- All Subjects: EEG
- All Subjects: Movement Planning
- Creators: Daliri, Ayoub
- Member of: Theses and Dissertations
- Resource Type: Text
The cocktail party effect describes the brain’s natural ability to attend to a specific voice or audio source in a crowded room. Researchers have recently attempted to recreate this ability in hearing aid design using brain signals from invasive electrocorticography electrodes. The present study aims to find neural signatures of auditory attention to achieve this same goal with noninvasive electroencephalographic (EEG) methods. Five human participants participated in an auditory attention task. Participants listened to a series of four syllables followed by a fifth syllable (probe syllable). Participants were instructed to indicate whether or not the probe syllable was one of the four syllables played immediately before the probe syllable. Trials of this task were separated into conditions of playing the syllables in silence (Signal) and in background noise (Signal With Noise), and both behavioral and EEG data were recorded. EEG signals were analyzed with event-related potential and time-frequency analysis methods. The behavioral data indicated that participants performed better on the task during the “Signal” condition, which aligns with the challenges demonstrated in the cocktail party effect. The EEG analysis showed that the alpha band’s (9-13 Hz) inter-trial coherence could potentially indicate characteristics of the attended speech signal. These preliminary results suggest that EEG time-frequency analysis has the potential to reveal the neural signatures of auditory attention, which may allow for the design of a noninvasive, EEG-based hearing aid.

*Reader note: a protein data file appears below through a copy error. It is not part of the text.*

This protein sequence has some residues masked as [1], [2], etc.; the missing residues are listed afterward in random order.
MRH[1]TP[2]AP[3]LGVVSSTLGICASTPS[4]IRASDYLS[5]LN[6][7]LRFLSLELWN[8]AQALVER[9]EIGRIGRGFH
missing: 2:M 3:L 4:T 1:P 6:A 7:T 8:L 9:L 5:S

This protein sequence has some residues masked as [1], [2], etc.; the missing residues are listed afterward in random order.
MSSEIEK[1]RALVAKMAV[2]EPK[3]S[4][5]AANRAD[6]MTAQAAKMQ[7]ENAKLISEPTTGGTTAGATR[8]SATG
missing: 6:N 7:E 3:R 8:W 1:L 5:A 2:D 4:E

stimuli played prior to the onset of speech production. In this experiment, we are examining the
specificity of the auditory stimulus by implementing congruent and incongruent speech sounds in
addition to non-speech sound. Electroencephalography (EEG) data was recorded for eleven adult
subjects in both speaking (speech planning) and silent reading (no speech planning) conditions.
Data analysis was accomplished manually as well as via generation of a MATLAB code to
combine data sets and calculate auditory modulation (suppression). Results of the P200
modulation showed that modulation was larger for incongruent stimuli than congruent stimuli.
However, this was not the case for the N100 modulation. The data for pure tone could not be
analyzed because the intensity of this stimulus was substantially lower than that of the speech
stimuli. Overall, the results indicated that the P200 component plays a significant role in
processing stimuli and determining the relevance of stimuli; this result is consistent with role of
P200 component in high-level analysis of speech and perceptual processing. This experiment is
ongoing, and we hope to obtain data from more subjects to support the current findings.